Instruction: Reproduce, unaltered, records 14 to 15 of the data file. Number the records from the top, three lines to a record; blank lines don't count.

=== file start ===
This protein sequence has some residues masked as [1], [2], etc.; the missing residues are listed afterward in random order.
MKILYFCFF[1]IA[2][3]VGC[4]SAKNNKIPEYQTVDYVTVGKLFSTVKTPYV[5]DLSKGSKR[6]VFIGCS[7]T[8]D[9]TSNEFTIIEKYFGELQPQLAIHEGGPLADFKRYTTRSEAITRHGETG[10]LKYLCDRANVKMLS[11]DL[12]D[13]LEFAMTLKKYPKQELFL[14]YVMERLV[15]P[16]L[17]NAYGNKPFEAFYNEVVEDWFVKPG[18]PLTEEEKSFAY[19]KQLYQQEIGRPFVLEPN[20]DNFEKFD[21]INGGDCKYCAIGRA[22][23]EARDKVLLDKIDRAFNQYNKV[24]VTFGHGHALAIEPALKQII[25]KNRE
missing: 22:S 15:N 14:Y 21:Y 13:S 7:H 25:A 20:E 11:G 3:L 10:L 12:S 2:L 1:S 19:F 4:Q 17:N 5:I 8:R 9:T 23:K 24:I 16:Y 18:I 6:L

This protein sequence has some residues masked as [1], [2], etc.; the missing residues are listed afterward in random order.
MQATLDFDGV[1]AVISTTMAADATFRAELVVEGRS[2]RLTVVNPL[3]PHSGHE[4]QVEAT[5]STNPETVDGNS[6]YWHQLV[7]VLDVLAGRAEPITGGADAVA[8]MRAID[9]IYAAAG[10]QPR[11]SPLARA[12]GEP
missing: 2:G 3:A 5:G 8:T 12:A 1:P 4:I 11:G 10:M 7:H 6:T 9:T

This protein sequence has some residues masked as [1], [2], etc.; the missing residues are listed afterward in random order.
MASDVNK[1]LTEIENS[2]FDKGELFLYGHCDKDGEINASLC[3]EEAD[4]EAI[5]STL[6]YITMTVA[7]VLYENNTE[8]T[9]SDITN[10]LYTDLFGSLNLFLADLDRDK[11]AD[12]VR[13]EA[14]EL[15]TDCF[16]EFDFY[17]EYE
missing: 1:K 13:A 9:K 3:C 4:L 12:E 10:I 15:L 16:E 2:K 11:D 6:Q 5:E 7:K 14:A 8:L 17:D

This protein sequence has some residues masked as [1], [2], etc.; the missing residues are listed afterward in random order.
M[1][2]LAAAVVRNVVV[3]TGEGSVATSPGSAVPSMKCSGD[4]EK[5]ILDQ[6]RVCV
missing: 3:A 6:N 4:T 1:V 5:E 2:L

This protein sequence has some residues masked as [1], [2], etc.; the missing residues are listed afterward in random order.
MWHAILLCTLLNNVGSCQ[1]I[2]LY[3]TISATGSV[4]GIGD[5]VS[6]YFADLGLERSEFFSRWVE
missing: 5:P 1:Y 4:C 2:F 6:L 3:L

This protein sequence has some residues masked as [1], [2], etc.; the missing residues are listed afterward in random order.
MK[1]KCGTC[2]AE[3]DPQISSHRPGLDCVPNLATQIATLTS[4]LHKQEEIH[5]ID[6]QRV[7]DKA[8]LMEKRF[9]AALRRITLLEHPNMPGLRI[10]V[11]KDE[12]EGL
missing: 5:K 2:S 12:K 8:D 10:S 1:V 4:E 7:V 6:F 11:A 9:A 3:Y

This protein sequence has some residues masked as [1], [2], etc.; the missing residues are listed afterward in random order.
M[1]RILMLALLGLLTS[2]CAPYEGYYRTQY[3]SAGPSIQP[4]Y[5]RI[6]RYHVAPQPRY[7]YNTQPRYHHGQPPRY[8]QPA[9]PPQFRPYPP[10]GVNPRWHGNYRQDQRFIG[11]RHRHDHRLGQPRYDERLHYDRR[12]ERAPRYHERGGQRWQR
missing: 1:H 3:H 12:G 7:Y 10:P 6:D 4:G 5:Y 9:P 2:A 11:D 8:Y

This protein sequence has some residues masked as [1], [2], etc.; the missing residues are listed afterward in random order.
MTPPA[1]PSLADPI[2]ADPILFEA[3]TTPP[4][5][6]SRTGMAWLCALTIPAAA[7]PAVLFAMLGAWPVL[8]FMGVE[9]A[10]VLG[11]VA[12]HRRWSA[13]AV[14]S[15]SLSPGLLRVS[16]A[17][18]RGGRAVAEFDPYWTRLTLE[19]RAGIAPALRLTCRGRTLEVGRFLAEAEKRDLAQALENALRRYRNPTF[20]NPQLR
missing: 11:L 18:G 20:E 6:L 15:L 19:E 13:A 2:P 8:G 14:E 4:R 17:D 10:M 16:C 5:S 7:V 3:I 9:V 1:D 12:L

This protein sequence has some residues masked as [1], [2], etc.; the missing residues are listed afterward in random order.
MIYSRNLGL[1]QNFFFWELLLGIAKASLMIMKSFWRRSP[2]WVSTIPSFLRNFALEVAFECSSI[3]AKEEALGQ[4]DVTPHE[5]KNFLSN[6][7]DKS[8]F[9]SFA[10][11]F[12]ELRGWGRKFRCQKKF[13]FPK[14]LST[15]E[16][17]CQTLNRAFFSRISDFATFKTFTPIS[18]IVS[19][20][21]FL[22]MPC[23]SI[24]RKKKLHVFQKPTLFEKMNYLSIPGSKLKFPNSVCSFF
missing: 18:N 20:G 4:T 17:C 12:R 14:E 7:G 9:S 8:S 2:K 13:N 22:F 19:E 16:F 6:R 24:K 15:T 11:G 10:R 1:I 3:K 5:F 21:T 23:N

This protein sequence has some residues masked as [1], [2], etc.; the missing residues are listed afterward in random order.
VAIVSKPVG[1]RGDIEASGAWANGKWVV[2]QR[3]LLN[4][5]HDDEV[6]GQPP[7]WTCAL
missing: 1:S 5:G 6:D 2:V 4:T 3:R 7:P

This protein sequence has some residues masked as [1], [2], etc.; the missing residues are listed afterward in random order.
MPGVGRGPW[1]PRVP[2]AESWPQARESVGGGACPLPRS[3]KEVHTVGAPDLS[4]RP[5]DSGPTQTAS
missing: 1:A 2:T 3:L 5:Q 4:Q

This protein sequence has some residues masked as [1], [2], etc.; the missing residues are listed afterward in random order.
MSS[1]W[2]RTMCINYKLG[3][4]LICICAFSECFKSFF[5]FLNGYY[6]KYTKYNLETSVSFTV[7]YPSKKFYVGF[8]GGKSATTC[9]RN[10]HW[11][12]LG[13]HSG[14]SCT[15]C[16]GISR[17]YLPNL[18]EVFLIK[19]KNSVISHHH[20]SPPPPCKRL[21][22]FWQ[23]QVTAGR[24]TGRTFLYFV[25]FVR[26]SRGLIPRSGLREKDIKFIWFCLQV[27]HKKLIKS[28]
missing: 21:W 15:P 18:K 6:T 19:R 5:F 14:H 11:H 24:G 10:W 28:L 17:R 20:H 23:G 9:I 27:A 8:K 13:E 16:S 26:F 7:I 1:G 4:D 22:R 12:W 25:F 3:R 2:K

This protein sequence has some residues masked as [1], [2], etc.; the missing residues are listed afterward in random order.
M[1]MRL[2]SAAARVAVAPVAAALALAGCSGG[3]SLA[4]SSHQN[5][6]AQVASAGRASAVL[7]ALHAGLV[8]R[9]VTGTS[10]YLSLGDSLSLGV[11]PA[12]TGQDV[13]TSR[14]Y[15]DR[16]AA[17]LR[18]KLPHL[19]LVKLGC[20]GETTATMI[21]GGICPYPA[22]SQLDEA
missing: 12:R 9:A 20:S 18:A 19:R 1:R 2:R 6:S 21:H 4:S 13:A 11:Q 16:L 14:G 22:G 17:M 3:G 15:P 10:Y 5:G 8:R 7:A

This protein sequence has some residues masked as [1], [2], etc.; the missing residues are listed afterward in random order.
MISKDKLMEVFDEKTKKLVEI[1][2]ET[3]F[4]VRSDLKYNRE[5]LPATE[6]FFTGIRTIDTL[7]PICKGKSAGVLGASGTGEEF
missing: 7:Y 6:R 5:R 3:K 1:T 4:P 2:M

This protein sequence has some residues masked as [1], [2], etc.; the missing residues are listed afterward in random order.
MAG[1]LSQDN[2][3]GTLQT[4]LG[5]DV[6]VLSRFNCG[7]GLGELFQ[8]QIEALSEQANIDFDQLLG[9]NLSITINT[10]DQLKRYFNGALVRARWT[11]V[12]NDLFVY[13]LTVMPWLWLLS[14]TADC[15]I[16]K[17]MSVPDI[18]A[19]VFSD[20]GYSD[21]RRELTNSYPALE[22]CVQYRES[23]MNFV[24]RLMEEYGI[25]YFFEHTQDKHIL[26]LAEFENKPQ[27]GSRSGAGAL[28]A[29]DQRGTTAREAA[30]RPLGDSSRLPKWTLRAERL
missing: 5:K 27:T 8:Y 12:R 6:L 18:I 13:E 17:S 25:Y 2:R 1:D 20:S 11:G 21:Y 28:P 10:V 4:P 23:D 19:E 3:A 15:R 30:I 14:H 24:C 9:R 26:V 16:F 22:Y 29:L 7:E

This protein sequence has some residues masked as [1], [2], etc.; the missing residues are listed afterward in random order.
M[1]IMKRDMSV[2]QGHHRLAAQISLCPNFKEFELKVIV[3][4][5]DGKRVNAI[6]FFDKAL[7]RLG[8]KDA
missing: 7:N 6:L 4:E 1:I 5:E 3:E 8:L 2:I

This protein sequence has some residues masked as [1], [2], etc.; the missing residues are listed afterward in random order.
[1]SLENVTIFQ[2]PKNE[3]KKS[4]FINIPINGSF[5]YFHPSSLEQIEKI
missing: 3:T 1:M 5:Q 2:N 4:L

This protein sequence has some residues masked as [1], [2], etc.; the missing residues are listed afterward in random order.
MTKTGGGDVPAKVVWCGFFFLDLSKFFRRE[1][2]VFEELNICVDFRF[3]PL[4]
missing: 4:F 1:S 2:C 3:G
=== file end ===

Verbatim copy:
This protein sequence has some residues masked as [1], [2], etc.; the missing residues are listed afterward in random order.
MISKDKLMEVFDEKTKKLVEI[1][2]ET[3]F[4]VRSDLKYNRE[5]LPATE[6]FFTGIRTIDTL[7]PICKGKSAGVLGASGTGEEF
missing: 7:Y 6:R 5:R 3:K 1:T 4:P 2:M

This protein sequence has some residues masked as [1], [2], etc.; the missing residues are listed afterward in random order.
MAG[1]LSQDN[2][3]GTLQT[4]LG[5]DV[6]VLSRFNCG[7]GLGELFQ[8]QIEALSEQANIDFDQLLG[9]NLSITINT[10]DQLKRYFNGALVRARWT[11]V[12]NDLFVY[13]LTVMPWLWLLS[14]TADC[15]I[16]K[17]MSVPDI[18]A[19]VFSD[20]GYSD[21]RRELTNSYPALE[22]CVQYRES[23]MNFV[24]RLMEEYGI[25]YFFEHTQDKHIL[26]LAEFENKPQ[27]GSRSGAGAL[28]A[29]DQRGTTAREAA[30]RPLGDSSRLPKWTLRAERL
missing: 5:K 27:T 8:Y 12:R 6:L 18:I 13:E 17:S 25:Y 2:R 1:D 20:S 11:G 21:Y 28:P 10:V 4:P 23:D 19:E 3:A 15:R 30:I 14:H 24:C 9:R 26:V 16:F 22:Y 29:L 7:E